Sunday, May 29, 2016

A fool for a sunbeam

I've always had a weak spot for sunbeams, and lately have had a lot to work with.

The lace curtains in the sunroom.


The Christmas cactus just to the right on the table.


The leather boxes in the living room. If I ever decide to get into large format pinhole, this would be kind of a classy way to do it.


After she painted an oak forest in the dining room, Sarah gilded a couple leaves to complete the theme.


Two tulips against the shaded side of the hedge.



And a closeup of the right hand blossom.


All with the Populist. .15mm pinhole 24mm from 24x36mm frame.

Friday, May 27, 2016

Mid May at Mosquito HIll.

This flowering crab is in a large field where they hold outdoor events just behind the interpretive building.


Just as we got started on the path up the hill, we encountered this fox snake stretched across the path.


A cluster of jack-in-the-pulpits just getting going by the switch back


This year has been the most spectacular display of trilliums. They were all over above the north path.


If you look around you can usually find one protected from the wind for a closeup.


The greening of the hill shot looking up.


and looking down.


There was a rather dramatic view looking over the Wolf River valley.


There were even Trilliums among the Mayapples on top the hill.


A new maple leaf just opening looking as red as will in the fall.


I just couldn't pass up this solitary wood violet nestled in the tree roots.


Just as we started down the hill again, we encountered another fox snake.


In the oxbow, the grass that was just under the surface two weeks ago has now emerged.


At the frog pond, a big frog held absolutely still for me right next to the platform, but between the wide angle of the Populist and its natural camouflage, you can barely see it.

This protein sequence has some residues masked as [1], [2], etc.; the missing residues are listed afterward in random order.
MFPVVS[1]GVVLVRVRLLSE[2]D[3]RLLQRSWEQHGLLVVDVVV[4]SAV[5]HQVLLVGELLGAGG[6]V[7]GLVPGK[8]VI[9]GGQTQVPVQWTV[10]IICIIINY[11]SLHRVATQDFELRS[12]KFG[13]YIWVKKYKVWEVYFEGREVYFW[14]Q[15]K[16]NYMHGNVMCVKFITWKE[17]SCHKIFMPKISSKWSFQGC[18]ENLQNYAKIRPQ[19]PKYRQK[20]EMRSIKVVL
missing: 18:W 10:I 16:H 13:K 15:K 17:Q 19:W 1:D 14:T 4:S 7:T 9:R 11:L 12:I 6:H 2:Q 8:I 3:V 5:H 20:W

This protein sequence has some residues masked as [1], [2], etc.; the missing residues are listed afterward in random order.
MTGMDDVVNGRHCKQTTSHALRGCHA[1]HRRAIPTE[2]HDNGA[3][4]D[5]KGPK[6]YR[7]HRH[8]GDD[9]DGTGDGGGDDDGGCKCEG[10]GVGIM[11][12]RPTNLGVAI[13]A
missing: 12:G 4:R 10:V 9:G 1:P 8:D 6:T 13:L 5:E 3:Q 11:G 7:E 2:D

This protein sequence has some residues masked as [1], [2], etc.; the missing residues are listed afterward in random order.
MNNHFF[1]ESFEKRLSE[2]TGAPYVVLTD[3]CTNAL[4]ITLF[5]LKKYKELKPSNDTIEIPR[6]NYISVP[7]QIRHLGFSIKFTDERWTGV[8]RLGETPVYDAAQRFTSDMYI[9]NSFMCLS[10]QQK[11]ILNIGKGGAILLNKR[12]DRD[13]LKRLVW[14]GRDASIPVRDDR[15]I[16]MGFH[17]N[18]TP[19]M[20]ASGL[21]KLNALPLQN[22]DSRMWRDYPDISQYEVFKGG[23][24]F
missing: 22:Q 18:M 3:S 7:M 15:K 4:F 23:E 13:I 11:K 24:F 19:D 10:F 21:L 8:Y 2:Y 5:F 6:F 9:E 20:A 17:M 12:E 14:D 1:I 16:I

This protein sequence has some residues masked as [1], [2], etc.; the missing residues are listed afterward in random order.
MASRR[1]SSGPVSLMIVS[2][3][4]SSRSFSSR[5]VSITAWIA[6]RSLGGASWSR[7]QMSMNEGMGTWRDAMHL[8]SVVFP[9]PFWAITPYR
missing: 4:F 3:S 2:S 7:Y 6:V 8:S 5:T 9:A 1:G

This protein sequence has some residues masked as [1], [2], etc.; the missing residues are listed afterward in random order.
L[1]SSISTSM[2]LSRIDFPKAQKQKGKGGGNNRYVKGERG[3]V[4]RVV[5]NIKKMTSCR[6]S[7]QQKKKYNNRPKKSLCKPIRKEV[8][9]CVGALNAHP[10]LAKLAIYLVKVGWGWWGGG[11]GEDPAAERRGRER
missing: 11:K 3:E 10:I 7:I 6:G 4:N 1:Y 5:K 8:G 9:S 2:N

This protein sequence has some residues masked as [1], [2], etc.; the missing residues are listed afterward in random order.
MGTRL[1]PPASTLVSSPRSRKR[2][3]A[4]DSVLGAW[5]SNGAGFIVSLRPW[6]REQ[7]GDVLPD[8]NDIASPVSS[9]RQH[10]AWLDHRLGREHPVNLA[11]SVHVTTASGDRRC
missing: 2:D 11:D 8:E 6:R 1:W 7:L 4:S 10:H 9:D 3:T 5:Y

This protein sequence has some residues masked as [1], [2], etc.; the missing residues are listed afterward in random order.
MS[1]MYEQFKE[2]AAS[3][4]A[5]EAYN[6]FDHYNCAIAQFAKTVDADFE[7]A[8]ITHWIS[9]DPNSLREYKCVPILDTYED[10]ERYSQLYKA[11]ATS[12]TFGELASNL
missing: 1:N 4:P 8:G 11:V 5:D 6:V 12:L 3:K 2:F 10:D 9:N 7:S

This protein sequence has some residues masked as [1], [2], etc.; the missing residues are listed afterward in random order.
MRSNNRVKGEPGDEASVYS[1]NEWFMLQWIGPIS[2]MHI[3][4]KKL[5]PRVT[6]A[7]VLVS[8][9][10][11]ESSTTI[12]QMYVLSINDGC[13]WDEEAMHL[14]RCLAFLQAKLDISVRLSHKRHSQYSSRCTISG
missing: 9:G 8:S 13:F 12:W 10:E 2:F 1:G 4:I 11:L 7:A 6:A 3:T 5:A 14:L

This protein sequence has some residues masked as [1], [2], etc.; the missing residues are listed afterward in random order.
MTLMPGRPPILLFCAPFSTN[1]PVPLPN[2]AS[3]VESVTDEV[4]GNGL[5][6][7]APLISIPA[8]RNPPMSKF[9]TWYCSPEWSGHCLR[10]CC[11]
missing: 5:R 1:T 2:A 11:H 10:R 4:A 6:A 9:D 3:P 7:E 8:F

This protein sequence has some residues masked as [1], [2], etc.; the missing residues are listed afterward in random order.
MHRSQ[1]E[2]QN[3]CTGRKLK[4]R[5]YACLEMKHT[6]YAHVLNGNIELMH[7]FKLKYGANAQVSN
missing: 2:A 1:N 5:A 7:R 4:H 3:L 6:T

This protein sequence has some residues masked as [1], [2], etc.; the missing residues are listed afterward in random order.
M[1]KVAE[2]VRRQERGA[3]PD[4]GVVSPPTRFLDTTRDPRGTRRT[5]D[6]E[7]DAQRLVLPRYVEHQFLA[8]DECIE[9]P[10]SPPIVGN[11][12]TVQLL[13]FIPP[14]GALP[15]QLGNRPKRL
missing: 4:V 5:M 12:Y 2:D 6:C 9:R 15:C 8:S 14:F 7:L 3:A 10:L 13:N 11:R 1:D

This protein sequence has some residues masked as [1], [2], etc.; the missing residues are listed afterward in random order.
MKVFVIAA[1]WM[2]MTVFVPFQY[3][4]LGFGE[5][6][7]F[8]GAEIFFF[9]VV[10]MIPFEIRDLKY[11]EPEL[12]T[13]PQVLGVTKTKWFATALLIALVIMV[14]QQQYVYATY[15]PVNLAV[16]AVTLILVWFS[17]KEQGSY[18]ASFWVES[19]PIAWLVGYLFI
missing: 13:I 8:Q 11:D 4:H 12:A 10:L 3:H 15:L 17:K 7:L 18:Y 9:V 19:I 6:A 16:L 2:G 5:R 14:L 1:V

All with the Populist. .15mm pinhole 24mm from 24x36mm frame.

Monday, May 9, 2016

Late start at Mosquito Hill

Between my knee surgery and some weather issues, we didn't get up to Mosquito Hill until quite late and spring was already well underway.

For several years, I've picked a spot or two and tried to take a photo from exactly the same viewpoint as the seasons progressed. This year it's a shot I've done numerous times of this two-trunked birch half-way up the north path, but from a little farther back than I usually portray it, with a good bit of the slope above the path.


The other view I'll be following is just up the path about 10 yards, looking down the path, this time including the slope below the path.


Just about the first wild flowers to appear are the bloodroots (There are others but they flutter too much in the wind.).


I'm always amazed to find at least one chunk of rock that's broken off the sandstone and gotten caught in some unlikely corner created between the rocks and the trees.


When rock and other debris falls, is washed down natural cracks, and gets deposited between two mountains it's called an alluvial fan, but when it's a pile this small, it's called talus (I checked with a geologist).


At the top of the hill, the mayapples are just emerging and unfolding.